I love this. I usually toss a bottle if it's full, and in one race where they displayed 2 to go way too early, I tossed a full tall one, a full short one. In my defense I do toss them to save them since the nice ones are Podium Ice bottles, unavailable for a few years. The not-as-nice ones are Podium Chills which are sort of useless for cold water in an hour crit so I carry them to dump water on me and then I toss the bottle to the Missus.

I didn't toss a bottle this year as I only did Tues night races but I stopped tossing the Podium Ices because unavailability. I did spend about an hour looking for an Ice that I tossed at Keith Berger one year, finally found it.

On a Tues night this year, in 20 seconds of effort I went from 22->37>22->35 mph, FYI, starting slow due to one turn, slowing a bit much for another turn. Once I got back up to speed the second time I had a big enough gap that I could soft pedal for 20 seconds to the line. I don't know the math on that but I didn't toss my bottle before the effort. I will say that I was carrying around a solid 15 lbs more than when I was placing in Cat 3 races in 2010, at least 10 lbs more than my other good recent season 2015.
Colin R said…
"20 seconds of effort I went from 22->37>22->35 mph,"

I would LOVE to see the power profile from this. It seems insane to me, but I realize you are a LOT more aerodynamic than me. The time it takes me to go from 33 to 35 in the wind at 1000w is... LONG.
Aki Sato said…
I don't have power numbers, just speed and HR. It was June 14, 2016, B race at the Rent. My post, and in the comments I describe what I think happened in terms of power/speed:

I added a screenshot of the HR/speed from Golden Cheetah.

Stava data:

Now that I look at it I'm not sure that I slowed to 22 mph, although I'd trust the SRM before GPS data. I do know I slowed really hard because I thought was going off the road in the last turn. We started slow because no one was going, therefore I jumped first. Also, because I was doing the Bs, I wasn't really looking to win the sprint as much as to do a full on effort. A break had won the race so I felt okay sprinting. Two days previously I'd done 1000w for 17s, over 900w for 23s.
Colin R said…
Thanks Aki! Wish you had power data for that, it would be fun to try to compute your CdA just from looking at wattage and speed change!
Aki Sato said…
I should dig up some files. Unfortunately I think I cooked my SRM my third battery soldering so nothing good from this year. Last good file was from 2015. I'll be sending my SRM to CO when I can to get it looked at.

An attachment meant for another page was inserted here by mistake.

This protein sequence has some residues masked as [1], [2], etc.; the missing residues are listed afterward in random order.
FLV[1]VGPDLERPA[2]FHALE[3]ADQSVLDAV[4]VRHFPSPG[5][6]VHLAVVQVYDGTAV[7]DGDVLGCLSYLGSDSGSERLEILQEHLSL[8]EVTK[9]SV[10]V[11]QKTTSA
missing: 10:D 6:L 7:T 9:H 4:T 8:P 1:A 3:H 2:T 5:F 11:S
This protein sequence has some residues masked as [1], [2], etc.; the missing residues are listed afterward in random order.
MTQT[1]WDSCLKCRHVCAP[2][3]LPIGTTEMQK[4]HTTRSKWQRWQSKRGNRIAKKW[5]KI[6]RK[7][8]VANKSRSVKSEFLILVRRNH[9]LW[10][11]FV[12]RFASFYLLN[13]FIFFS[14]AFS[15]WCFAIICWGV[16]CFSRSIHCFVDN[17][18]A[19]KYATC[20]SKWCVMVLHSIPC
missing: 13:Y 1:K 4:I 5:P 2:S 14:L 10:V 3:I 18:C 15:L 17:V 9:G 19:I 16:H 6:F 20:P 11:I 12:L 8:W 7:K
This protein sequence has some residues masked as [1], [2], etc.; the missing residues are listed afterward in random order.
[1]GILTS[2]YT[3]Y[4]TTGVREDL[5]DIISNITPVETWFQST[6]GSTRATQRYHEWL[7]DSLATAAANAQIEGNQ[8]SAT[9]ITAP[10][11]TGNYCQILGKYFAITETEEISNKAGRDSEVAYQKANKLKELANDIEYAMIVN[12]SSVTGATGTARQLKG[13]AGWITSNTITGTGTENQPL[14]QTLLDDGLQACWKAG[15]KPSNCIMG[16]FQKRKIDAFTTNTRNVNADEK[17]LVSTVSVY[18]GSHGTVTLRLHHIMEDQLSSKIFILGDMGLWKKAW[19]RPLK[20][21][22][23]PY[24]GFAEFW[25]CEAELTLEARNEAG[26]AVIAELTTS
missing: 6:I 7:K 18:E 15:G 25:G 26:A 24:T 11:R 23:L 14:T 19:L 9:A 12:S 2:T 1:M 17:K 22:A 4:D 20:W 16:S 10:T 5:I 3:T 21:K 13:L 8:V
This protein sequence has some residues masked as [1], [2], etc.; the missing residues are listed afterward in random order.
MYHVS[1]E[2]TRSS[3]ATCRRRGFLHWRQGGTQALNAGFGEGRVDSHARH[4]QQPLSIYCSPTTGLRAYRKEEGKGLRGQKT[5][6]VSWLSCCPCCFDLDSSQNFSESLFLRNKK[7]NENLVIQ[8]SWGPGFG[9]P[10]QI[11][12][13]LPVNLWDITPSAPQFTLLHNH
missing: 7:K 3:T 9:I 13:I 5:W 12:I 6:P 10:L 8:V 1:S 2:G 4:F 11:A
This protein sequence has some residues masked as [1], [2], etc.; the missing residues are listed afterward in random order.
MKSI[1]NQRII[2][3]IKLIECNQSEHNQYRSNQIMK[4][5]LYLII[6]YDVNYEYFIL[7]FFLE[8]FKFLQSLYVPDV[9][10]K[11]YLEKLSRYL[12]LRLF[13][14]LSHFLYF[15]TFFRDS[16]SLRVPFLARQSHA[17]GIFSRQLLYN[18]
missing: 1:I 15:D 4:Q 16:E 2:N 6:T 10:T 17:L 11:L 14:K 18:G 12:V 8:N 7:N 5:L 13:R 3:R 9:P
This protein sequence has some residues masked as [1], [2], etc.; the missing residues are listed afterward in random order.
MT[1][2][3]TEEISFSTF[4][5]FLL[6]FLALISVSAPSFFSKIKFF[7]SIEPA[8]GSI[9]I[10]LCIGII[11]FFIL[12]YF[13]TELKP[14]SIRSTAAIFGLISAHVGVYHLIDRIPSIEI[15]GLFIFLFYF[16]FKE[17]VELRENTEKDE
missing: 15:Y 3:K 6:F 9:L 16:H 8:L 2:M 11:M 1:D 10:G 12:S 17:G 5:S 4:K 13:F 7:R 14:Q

I haven't done a proper max effort, like the GCN video from over the summer where they went in a low gear/speed, high gear - low speed, high gear - high speed, since about 2011. I want to go and do that once again, and GCN sort of confirmed my thoughts that I get max power doing a real sprint, not a jump from a light, so I'll want a high speed "leadout" aka a downhill going into something where I can go 20 seconds without worrying, even at 40 mph. I wouldn't expect to go much faster than that, maybe 43-44 with a tailwind. My race sprints were 39 mph into light wind, more.

Gotta go will continue my thoughts if there's any more.
JKLM said…
I have power data for 22->36mph over 14 seconds. 1380w peak, 1245w average (73kg at the time). I wish I could do that twice in 5 seconds longer. Not quite slowing back down to low 20s and back up again though. Aki, is your peak power something like 25w/kg or what?
Anonymous said…
throwing a bottle is also known as littering (same for gels, bars) and it is not permitted by state law. It should be done only in the feedzone as allowed by the rules.

Unfortunately, the officials are not enforcing this rule very often (I think it is DQ the penalty), so it continue to happen and it is still littering in the eyes of the general population creating problems later for the promoters.

Popular posts from this blog

A letter to everyone's parents about Coronavirus

Sam Anderson Cheats at Mountain Bike Racing

Do-It-Yourself March Cycling Blog Post